–Kate Murphy and Jordan Rubio, News21
Cyd Weeks says
From a report in 2014:” Over the course of the almost 13 years of the conflict, 831,576 service members have served at least one tour of duty in Afghanistan. Some 2,184 American service members have lost their lives”. In a census report: “73.6 Million Children are in the US in 2014”. That figure does not count 19 year olds. So…what’s the point of comparing the two?
just me says
The point is a far left wing attempt on saying our rights are should not longer be secured by the Constitution. They use the term “children” to elicit a emotional responds of we must do SOMTHING no matter what that something is. Some 2/3rds of those killed are between 15 and 19 per this story so they are not little kids who accidently harm themselves. !8 + 19 year olds are not children they are adults. I would also like to see of all these horrific events (as nobody wants people harmed or killed who are innocents) just how many are/ where killed that are 15+ that where involved in illegal activitys? Drugs and gangs Il bet are the common factor in most.
Nancy N. says
The point of comparing the two is not to compare percentages. The point of comparing the two is that most Americans will tell you those 2,184 deaths of military members are a great tragedy, yet apparently seem immune to the deaths of 13x that many children during the same period from a preventable cause.
The heading of this story makes it sound as though it is safer to be an American soldier than an American civilian…..I think NOT! What about the men and women who come back to America in pieces missing limbs? More people are dying from misuse of drugs, car accidents and cancer than they are from guns, so rather than focus on gun control, focus on what needs to be focused on that is not a Constitutional Right.
Nancy N. says
Did you really just say that your constitutional right to an AK-47manhood extender trumps a 2 year old’s right TO LIVE? Did you really just say the equivalent of “nothing to see here” about the deaths of TWENTY EIGHT THOUSAND children, because heaven forbid you might not be able to get your ammosexual fix that you want?
Your use of misdirection to cancer, drugs and car accidents is a classic “red herring” and completely invalid. Just because something else is worse doesn’t make a tragedy not a tragedy.
Imagine going to the office tomorrow and having this conversation:
Your coworker tells you that her nephew died over the weekend of a suicide by gun. You respond by saying that you lost two cousins in a car accident during the holiday.
Does that make your coworker’s loss not a tragedy, not important, because you lost two relatives to her one? No, they are both tragic.
Funny thing about this big country of ours containing millions of people…we can focus on more than one thing at a time with all those talents and resources. We can research cures for cancer, engineer safer cars, and pass laws that keep guns out of the hands of kids – at the same time. Amazing, huh?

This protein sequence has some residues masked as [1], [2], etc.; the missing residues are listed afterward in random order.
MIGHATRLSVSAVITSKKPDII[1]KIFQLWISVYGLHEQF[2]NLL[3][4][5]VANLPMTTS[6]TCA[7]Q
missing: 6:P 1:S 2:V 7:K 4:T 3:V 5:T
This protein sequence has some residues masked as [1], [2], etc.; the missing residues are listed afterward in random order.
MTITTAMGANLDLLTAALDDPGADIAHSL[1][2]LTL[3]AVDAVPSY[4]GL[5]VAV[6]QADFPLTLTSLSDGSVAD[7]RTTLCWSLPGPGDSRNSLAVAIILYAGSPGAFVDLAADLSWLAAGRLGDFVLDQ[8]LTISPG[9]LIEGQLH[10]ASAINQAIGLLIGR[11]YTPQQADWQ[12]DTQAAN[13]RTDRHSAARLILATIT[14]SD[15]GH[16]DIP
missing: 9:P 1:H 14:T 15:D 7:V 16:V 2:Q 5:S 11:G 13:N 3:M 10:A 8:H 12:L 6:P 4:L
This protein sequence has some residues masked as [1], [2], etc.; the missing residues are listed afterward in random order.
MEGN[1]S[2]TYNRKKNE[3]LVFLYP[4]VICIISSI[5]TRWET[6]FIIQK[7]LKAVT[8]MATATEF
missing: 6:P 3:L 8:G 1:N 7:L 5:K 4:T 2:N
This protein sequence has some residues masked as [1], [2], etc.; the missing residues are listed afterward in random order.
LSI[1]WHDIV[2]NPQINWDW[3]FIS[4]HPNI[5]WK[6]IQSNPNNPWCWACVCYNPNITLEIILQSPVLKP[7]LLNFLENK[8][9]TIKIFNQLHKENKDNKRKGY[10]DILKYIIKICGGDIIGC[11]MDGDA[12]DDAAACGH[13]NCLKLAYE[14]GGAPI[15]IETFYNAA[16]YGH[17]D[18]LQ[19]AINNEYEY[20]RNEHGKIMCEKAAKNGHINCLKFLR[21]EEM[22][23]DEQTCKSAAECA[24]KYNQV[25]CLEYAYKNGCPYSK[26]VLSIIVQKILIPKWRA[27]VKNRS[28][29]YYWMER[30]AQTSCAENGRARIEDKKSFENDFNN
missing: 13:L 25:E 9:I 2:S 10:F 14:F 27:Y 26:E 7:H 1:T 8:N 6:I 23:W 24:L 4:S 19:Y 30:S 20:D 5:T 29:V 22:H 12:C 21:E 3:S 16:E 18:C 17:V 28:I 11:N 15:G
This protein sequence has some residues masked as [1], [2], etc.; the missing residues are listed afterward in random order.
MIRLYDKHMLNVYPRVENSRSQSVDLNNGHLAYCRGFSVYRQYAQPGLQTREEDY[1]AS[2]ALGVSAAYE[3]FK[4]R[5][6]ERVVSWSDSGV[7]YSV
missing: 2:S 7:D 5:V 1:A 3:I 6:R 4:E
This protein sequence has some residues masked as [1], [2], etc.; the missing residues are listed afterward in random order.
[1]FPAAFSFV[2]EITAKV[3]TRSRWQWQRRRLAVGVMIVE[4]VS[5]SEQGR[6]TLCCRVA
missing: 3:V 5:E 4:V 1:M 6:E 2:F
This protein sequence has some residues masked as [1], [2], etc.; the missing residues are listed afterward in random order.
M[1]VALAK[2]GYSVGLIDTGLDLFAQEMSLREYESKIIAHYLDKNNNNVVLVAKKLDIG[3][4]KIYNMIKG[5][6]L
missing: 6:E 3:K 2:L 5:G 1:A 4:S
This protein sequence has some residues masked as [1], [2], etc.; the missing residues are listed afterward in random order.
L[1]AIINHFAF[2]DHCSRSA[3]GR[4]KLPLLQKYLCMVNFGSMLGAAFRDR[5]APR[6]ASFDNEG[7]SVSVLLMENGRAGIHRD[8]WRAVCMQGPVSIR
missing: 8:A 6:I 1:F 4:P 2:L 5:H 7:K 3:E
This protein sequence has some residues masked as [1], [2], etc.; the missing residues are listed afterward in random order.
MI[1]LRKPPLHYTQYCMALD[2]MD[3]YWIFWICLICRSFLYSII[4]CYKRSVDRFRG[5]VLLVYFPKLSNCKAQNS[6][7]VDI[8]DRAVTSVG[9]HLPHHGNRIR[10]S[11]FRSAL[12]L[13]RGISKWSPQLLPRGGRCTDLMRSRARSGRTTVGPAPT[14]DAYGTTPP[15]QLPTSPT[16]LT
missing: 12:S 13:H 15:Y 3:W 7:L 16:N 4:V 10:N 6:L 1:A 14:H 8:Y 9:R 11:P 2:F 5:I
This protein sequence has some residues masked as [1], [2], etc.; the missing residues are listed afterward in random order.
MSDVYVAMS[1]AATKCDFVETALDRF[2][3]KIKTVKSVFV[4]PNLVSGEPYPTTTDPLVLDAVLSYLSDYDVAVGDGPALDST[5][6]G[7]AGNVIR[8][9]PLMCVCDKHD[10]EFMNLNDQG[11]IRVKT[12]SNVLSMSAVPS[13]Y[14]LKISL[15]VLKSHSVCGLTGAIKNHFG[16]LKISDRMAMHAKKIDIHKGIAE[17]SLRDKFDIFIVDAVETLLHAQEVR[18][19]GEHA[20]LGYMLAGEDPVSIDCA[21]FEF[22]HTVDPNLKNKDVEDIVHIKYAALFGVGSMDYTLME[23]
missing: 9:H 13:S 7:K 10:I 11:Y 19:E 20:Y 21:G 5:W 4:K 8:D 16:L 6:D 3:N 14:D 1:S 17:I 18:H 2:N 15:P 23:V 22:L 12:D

As with other gun item Mrs Nancy is anti gun.
All of it is sad. Not exactly sure what the message is though.
I keep asking this question and no one seems to be able to give me an answer – when does life become valuable in America? You sure wouldn’t be able to tell we value life by any of our laws as they stand now. We have been brainwashed to believe that abortion is a non- issue and guns are a non-issue and now cops don’t deserve to live nor do troubled youth. We keep getting shocked by senseless taking of life in all its many forms yet we refuse to value life in our laws and we are mad or upset that this is now bleeding into society? Wake up people. You can’t have it both ways.
Actually, the statistics are very comparable. In terms of gun violence, it is much safer to be a soldier in Afghanistan than a child in America. It is safer to be a solider in Afghanistan to be anyone in America. We now kill over 35,000 people here each year by gun violence. We will soon kill more people with guns than by automobile, Already guns are the single leading cause of death of people under age 25 in America.
You gun nuts readily dismiss the truth because the NRA tells you to do so. Clearly, NRA demagoguery and intransigence have led to far more deaths in America than our last several wars, combined.
The NRA needs to be shut down and guns strictly regulated and controlled like any other dangerous device or substance like cars, motorcycles, airplanes, pesticides, drugs, domestic and exotic animals and a myriad of other potentially lethal things that we, collectively, agree to manage and control because, unregulated, they hurt and they kill.
What has lead to the deaths you talk about is NOT the NRA or legal gun ownership BUT the lefts destruction of the family unit in the black community and the InterCitys as a whole. The violence and defats are NOT because of legal gun ownership but because of CRIMINALS who have them.
So, Anonymous, you blame 35,000 + gun-related deaths solely on blacks who, apparently, are mostly criminals. Damn, didn’t know that. I just assumed these deaths crossed all racial and cultural lines.